Thermal Shock Testing For Reliability of Electronic Devices

Introduction To Thermal Shock Testing

Thermal Shock is performed to determine the ability of a part (electronics devices, electronic products, etc) to withstand sudden changes in temperature. It is the most severe type of test of all the temperature related tests as it involves a high rate of change of temperature.

Usually the rate of change is 30 °C/min or higher. Parts that need to be shipped from a warm location to a freezing location during transportation/shipping or loading/unloading will need to undergo this test to simulate its real life condition.

The part is usually placed in a chamber of which it is exposed to very low temperature and move to a very high temperature within a short period before going back to room temperature. This is repeated over a few cycles. There are 2 types of system testing used i.e. air to air or liquid to liquid.

Air to air thermal shock testing used a very high rate of temperature change. In a two chamber design, one chamber temperature is kept hot and the other chamber is kept cold. A carriage is used to move the part under test between the 2 chambers within few seconds. Fully enclosed thermal shock test chambers are normally used to avoid unintended exposure to ambient temperature and the hazards of personnel handling.

In Liquid to liquid systems, a two vat system and a mechanized basket arrangement is used to move the part under test between the hot and cold sides of the equipment. This system is used when a higher rate of thermal transfer of greater thermal energy is needed.

In both systems, the equipment must be able to vary the hot chamber temperature, cold chamber temperature, dwelling time or soak time of the hot chamber, dwelling time of the cold chamber, transition time from one chamber to the other chamber and setting of the number of cycles.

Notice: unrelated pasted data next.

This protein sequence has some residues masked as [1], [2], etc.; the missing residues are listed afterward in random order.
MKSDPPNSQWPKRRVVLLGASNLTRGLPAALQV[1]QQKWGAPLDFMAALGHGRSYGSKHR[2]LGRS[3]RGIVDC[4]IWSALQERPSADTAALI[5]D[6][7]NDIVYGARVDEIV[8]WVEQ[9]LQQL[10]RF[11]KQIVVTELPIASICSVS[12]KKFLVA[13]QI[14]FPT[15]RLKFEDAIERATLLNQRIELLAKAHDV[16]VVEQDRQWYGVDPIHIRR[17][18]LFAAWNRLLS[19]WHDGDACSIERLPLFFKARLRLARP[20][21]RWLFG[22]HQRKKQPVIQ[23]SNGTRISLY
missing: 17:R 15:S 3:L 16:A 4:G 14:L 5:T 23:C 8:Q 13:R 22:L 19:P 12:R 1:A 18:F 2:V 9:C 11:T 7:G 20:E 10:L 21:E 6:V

The number of cycles can vary from 1 to 250 and its setting will depend on the type of device and its application . It is best to try and draw some analogies to the product lifetime and use.

After the final cycle, external visual examination of the case, leads, and seals shall be performed using magnifier at 10X to 20X. Its marking shall also be inspected at with at least 3X magnifier. An illegible mark or any evidence of damage to the case, leads, or seals after the stress test shall be considered a failure.

Electrical testing of the samples to the part specifications must also be performed to detect electrical failures due to the test. Failure mechanisms accelerated by thermal shock in the electronics industry include die cracking, package cracking, wire breaks and wire bond being lifted.

Two industry standards that govern temperature cycle testing are the Mil-Std-883 Method 1011 and the JEDEC JESD22-A106.

The Military Standard 883 Method 1011 thermal shock test specifications is as shown below:

Total Transfer Time < 10 seconds 
Total Dwell Time > 2 minutes 
Specified Temp reached in < 5 minutes
Must be conducted for a minimum of 15 cycles

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